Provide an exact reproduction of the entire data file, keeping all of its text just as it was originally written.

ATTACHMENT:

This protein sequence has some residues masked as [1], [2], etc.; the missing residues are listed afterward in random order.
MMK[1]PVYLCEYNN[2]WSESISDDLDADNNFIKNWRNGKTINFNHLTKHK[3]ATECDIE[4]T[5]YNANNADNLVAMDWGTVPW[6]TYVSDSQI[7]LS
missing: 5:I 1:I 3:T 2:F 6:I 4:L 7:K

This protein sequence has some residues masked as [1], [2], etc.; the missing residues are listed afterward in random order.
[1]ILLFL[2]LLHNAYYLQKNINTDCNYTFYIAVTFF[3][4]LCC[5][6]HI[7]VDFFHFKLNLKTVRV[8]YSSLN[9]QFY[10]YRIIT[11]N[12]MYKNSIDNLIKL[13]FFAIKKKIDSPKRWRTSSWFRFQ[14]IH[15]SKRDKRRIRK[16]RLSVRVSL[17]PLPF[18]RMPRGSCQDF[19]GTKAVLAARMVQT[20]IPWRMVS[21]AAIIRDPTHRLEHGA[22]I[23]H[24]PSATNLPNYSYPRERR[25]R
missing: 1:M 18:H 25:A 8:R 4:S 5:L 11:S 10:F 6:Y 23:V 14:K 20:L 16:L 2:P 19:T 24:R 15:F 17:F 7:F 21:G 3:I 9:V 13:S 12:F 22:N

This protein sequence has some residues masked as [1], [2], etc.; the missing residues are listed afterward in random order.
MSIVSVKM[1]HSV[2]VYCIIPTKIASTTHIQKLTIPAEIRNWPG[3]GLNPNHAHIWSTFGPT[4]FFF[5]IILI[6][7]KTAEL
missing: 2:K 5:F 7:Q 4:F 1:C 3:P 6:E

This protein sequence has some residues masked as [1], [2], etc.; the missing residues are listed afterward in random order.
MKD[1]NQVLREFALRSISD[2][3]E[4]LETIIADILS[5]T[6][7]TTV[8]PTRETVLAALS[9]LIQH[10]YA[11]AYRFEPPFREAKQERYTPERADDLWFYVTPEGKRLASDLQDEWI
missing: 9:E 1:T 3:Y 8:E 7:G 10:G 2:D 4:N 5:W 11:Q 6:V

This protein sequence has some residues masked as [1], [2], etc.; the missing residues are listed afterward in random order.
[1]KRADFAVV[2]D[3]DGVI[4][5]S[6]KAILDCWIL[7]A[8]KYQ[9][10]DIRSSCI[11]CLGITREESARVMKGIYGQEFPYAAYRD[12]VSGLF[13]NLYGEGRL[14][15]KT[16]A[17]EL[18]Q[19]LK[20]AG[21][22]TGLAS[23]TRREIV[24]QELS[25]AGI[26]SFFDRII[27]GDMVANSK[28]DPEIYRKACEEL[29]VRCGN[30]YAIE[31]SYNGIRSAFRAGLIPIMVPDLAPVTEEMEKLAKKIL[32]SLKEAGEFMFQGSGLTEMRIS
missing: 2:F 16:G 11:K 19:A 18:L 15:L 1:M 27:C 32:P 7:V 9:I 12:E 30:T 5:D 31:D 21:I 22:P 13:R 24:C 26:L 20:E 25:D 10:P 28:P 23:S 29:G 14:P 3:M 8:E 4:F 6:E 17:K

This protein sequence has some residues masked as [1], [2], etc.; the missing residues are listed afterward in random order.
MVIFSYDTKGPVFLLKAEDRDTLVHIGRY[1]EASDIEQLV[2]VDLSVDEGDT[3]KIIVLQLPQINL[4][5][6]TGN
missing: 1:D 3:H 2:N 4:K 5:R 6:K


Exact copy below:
This protein sequence has some residues masked as [1], [2], etc.; the missing residues are listed afterward in random order.
MMK[1]PVYLCEYNN[2]WSESISDDLDADNNFIKNWRNGKTINFNHLTKHK[3]ATECDIE[4]T[5]YNANNADNLVAMDWGTVPW[6]TYVSDSQI[7]LS
missing: 5:I 1:I 3:T 2:F 6:I 4:L 7:K

This protein sequence has some residues masked as [1], [2], etc.; the missing residues are listed afterward in random order.
[1]ILLFL[2]LLHNAYYLQKNINTDCNYTFYIAVTFF[3][4]LCC[5][6]HI[7]VDFFHFKLNLKTVRV[8]YSSLN[9]QFY[10]YRIIT[11]N[12]MYKNSIDNLIKL[13]FFAIKKKIDSPKRWRTSSWFRFQ[14]IH[15]SKRDKRRIRK[16]RLSVRVSL[17]PLPF[18]RMPRGSCQDF[19]GTKAVLAARMVQT[20]IPWRMVS[21]AAIIRDPTHRLEHGA[22]I[23]H[24]PSATNLPNYSYPRERR[25]R
missing: 1:M 18:H 25:A 8:R 4:S 5:L 11:S 10:F 6:Y 23:V 14:K 20:L 16:L 2:P 19:T 24:R 15:F 17:F 7:F 21:G 3:I 9:V 13:S 12:F 22:N

This protein sequence has some residues masked as [1], [2], etc.; the missing residues are listed afterward in random order.
MSIVSVKM[1]HSV[2]VYCIIPTKIASTTHIQKLTIPAEIRNWPG[3]GLNPNHAHIWSTFGPT[4]FFF[5]IILI[6][7]KTAEL
missing: 2:K 5:F 7:Q 4:F 1:C 3:P 6:E

This protein sequence has some residues masked as [1], [2], etc.; the missing residues are listed afterward in random order.
MKD[1]NQVLREFALRSISD[2][3]E[4]LETIIADILS[5]T[6][7]TTV[8]PTRETVLAALS[9]LIQH[10]YA[11]AYRFEPPFREAKQERYTPERADDLWFYVTPEGKRLASDLQDEWI
missing: 9:E 1:T 3:Y 8:E 7:G 10:G 2:D 4:N 5:W 11:Q 6:V

This protein sequence has some residues masked as [1], [2], etc.; the missing residues are listed afterward in random order.
[1]KRADFAVV[2]D[3]DGVI[4][5]S[6]KAILDCWIL[7]A[8]KYQ[9][10]DIRSSCI[11]CLGITREESARVMKGIYGQEFPYAAYRD[12]VSGLF[13]NLYGEGRL[14][15]KT[16]A[17]EL[18]Q[19]LK[20]AG[21][22]TGLAS[23]TRREIV[24]QELS[25]AGI[26]SFFDRII[27]GDMVANSK[28]DPEIYRKACEEL[29]VRCGN[30]YAIE[31]SYNGIRSAFRAGLIPIMVPDLAPVTEEMEKLAKKIL[32]SLKEAGEFMFQGSGLTEMRIS
missing: 2:F 16:G 11:K 19:A 18:L 15:L 1:M 27:C 32:P 7:V 9:I 12:E 30:T 5:D 31:D 21:I 22:P 13:R 24:C 26:L 20:E 25:D 10:P 28:P 23:S 29:G 14:P 3:M 8:E 4:F 6:E 17:K

This protein sequence has some residues masked as [1], [2], etc.; the missing residues are listed afterward in random order.
MVIFSYDTKGPVFLLKAEDRDTLVHIGRY[1]EASDIEQLV[2]VDLSVDEGDT[3]KIIVLQLPQINL[4][5][6]TGN
missing: 1:D 3:H 2:N 4:K 5:R 6:K